Archive for August, 2006

Mentor Metrics

August 15, 2006

There are situations when startups wish they had a good Mentor to guide them in their project initiatives.  Here’s a primer on how to choose a good Mentor. 

1.       Been there, done that :  Make sure the Mentor had been a `hands-on’ guy and have had his fare share of success in the relevant field.  Often Arm-Chair Strategists masquerade as Mentors and talk at length about their achievements.  This is just a ruse to get paid for dishing out garbage.   Verify their credentials thoroughly.  Real achievers would often be widely quoted.  Simplest way is to search for their names in trade portals or at least in Google / Yahoo engines and look up the results. 

2.       Look for passion ;  The earliest trait that one can identify with a good Mentor is his passion for incubation of the founder’s idea.  When you send your first mail or make your first call,  this would be evident.  The right guy will often ask you all the right questions and would not hesitate to give his views.  In case, if he stops at asking questions, you must ask him for his thoughts.    You can judge his intent and level of expertise from his answers. 

3.       No Fair-weather Friend  ;  This is a sure sign of not being an opportunist.  When you  contact  your  potential  mentor,  if  he  says  “ you get your bootstrap,  then I’ll walk in” – slam the door shut on his face.  This guy is a parasite and will eat your meal.  The right mentor when takes a liking to your idea,  would guide and advise you how to bootstrap your project and will not run.  He’ll inspire,  goad,  motivate and will not rest until you strap up.   A resourceful one would even use his contacts in the industry to pitch in or may even do it himself.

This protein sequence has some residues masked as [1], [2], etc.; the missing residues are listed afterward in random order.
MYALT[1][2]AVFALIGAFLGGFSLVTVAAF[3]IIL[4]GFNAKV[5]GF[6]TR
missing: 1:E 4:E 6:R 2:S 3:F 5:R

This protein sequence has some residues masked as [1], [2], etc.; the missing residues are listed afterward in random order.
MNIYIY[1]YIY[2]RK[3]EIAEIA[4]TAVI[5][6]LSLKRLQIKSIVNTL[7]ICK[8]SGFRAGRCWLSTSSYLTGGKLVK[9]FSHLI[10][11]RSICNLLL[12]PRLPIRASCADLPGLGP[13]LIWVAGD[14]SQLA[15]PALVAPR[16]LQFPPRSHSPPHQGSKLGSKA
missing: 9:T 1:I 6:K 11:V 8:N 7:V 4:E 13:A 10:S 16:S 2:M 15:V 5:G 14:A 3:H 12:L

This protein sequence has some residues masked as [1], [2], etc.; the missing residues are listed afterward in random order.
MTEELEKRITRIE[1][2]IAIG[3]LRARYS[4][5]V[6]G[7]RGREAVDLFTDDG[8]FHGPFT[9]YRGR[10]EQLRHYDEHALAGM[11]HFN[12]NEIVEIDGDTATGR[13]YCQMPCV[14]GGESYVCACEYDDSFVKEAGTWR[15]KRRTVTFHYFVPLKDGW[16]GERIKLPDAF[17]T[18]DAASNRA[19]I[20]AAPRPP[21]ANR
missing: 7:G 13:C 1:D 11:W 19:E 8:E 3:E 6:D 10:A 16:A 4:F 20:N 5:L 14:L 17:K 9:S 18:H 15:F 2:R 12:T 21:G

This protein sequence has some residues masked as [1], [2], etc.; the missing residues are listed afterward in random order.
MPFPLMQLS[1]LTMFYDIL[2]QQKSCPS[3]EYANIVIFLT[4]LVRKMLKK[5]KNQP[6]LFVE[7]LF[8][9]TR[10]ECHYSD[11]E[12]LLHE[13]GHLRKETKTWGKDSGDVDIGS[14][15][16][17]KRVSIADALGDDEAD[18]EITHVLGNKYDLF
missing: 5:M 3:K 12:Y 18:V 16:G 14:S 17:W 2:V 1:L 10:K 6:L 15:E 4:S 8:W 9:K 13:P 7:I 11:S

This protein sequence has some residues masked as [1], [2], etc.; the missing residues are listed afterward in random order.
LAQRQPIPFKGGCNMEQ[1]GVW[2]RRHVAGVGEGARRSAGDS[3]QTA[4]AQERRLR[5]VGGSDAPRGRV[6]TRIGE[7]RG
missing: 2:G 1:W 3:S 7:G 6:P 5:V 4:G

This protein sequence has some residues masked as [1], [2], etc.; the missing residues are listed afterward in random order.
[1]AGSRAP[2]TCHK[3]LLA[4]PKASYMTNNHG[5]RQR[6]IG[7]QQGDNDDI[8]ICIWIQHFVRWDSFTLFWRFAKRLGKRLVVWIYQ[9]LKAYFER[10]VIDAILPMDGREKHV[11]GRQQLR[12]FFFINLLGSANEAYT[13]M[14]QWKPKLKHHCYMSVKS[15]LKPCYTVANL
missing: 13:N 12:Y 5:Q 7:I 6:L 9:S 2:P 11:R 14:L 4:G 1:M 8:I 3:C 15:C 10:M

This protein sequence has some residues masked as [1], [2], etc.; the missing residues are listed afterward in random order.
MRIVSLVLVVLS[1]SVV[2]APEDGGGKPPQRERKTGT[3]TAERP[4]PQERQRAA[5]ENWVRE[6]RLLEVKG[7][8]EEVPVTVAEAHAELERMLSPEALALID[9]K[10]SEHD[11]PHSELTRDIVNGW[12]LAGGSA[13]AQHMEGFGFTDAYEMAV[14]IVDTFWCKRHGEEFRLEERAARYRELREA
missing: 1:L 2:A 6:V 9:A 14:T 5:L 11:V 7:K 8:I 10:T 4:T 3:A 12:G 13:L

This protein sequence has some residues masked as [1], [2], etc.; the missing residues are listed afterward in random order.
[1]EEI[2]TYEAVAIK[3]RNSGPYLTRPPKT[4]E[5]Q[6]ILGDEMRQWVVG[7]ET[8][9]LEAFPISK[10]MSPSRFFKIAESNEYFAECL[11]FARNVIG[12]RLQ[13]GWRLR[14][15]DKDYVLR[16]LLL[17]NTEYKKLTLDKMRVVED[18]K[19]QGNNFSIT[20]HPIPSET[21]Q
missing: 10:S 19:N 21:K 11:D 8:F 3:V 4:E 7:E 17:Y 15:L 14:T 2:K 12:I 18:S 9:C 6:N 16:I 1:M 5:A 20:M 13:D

4.       No one size fits all ;  Make sure the guy whom you approach is an all-rounder.  He may be a very good techie,  but if he’s a poor profit planner or is not well versed with project management skills,  then you had it.  He’ll guide you brilliantly on product development,  but you’ll soon be left with nothing to pay even for your utility bills.  This happens mostly with people who had their stint in large corporations where they had a fetish for product development,  while the bosses were busy totting up their stock grants on declared earnings growth ( Remember Enron ).  

5.       Quality of time spent ;  Watch how he spends his time while he’s with the team.  If he’s your man, he’d be an eager beaver while at work.  He’ll quiz on the project status,  measure it against preset milestones, will run some tests of his own,  makes a record of his assessment and will make you sweat.  Most importantly,  he’ll ask you to justify yourself the time and resources that you burn up. 

6.       Avoid run-of-the-mill types ; This one’s a pest.  Keep away.  You don’t need it.  Recently I read a wannabe Mentor’s post in a Startup group blog.  This guy said he has a “one-pager” on his fabulous idea ( in which neither he nor his family would invest despite having “domain expertise” ) and called upon interested investors to write-in.   He generously volunteered that his whole familywould be available to act as Mentors.  Realising that no one bothered about the “one-pager”,  he published that a couple of days later.   It turned out that he was referring to something like a Web enabled Geriatric Centre ( Old Age home ) and the professed  “domain expertise”  of his family was that it had a grand old man living alone in a distant city.  Besides making a virtue out of necessity,  he had cleverly tried to sneak in a revenue stream for his entire family thro such vested “Mentoring” initiatives.  Soon if he’s made to foot the medical bills of his old man,  he will have an “one-pager” for pharma research projects.  He won’t invest of course,  but he and his family will share their “domain expertise” for 1% of your company…!  

7.       Mentor not must ;  Do not pale if you don’t get a Mentor.  Sometimes having no Mentor is infinitely better than having the wrong one.  Some of them would even look down upon your idea for the simple reason that they were unable to make any sense of it.   The freshness of your idea is at risk here.  Instead,  have no Mentor,  be a bit cautious in your outlook and always pick up on the weak signals.  This should keep you in good stead.   As you move along,  you might find the right Mentor.  With a bit of luck,  the right one may even find you.   Remember,  Mentors are always made,  never born.